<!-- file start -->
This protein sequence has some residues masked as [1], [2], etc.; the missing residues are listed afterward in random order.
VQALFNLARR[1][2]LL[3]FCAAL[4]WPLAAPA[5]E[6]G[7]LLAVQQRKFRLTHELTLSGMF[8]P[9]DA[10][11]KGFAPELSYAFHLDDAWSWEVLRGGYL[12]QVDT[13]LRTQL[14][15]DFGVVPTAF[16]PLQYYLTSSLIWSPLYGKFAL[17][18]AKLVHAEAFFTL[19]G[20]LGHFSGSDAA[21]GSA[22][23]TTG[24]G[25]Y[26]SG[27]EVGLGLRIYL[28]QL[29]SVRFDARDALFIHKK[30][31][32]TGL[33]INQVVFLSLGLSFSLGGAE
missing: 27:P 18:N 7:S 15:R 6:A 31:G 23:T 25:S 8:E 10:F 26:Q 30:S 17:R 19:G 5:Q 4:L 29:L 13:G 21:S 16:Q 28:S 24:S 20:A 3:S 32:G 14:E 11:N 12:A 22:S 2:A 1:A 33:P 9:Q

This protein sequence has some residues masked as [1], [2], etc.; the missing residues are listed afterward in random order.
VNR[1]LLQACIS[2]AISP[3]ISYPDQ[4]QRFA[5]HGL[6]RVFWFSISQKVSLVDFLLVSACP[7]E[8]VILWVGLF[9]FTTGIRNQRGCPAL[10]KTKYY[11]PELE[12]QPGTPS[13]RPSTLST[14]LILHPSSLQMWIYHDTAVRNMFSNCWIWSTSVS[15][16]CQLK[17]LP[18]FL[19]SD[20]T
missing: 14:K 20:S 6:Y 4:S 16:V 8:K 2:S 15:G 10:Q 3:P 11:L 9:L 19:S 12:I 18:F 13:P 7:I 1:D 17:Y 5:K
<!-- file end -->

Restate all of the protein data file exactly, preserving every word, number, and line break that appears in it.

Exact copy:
This protein sequence has some residues masked as [1], [2], etc.; the missing residues are listed afterward in random order.
VQALFNLARR[1][2]LL[3]FCAAL[4]WPLAAPA[5]E[6]G[7]LLAVQQRKFRLTHELTLSGMF[8]P[9]DA[10][11]KGFAPELSYAFHLDDAWSWEVLRGGYL[12]QVDT[13]LRTQL[14][15]DFGVVPTAF[16]PLQYYLTSSLIWSPLYGKFAL[17][18]AKLVHAEAFFTL[19]G[20]LGHFSGSDAA[21]GSA[22][23]TTG[24]G[25]Y[26]SG[27]EVGLGLRIYL[28]QL[29]SVRFDARDALFIHKK[30][31][32]TGL[33]INQVVFLSLGLSFSLGGAE
missing: 27:P 18:N 7:S 15:R 6:A 31:G 23:T 25:S 8:E 10:F 26:Q 30:S 17:R 19:G 5:Q 4:L 29:L 13:G 21:S 16:Q 28:S 24:S 20:A 3:S 32:G 14:E 11:N 12:A 22:S 2:A 1:A 33:P 9:Q

This protein sequence has some residues masked as [1], [2], etc.; the missing residues are listed afterward in random order.
VNR[1]LLQACIS[2]AISP[3]ISYPDQ[4]QRFA[5]HGL[6]RVFWFSISQKVSLVDFLLVSACP[7]E[8]VILWVGLF[9]FTTGIRNQRGCPAL[10]KTKYY[11]PELE[12]QPGTPS[13]RPSTLST[14]LILHPSSLQMWIYHDTAVRNMFSNCWIWSTSVS[15][16]CQLK[17]LP[18]FL[19]SD[20]T
missing: 14:K 20:S 6:Y 4:S 16:V 8:K 2:S 15:G 10:Q 3:P 11:L 9:L 19:S 12:I 18:F 13:P 7:I 1:D 17:Y 5:K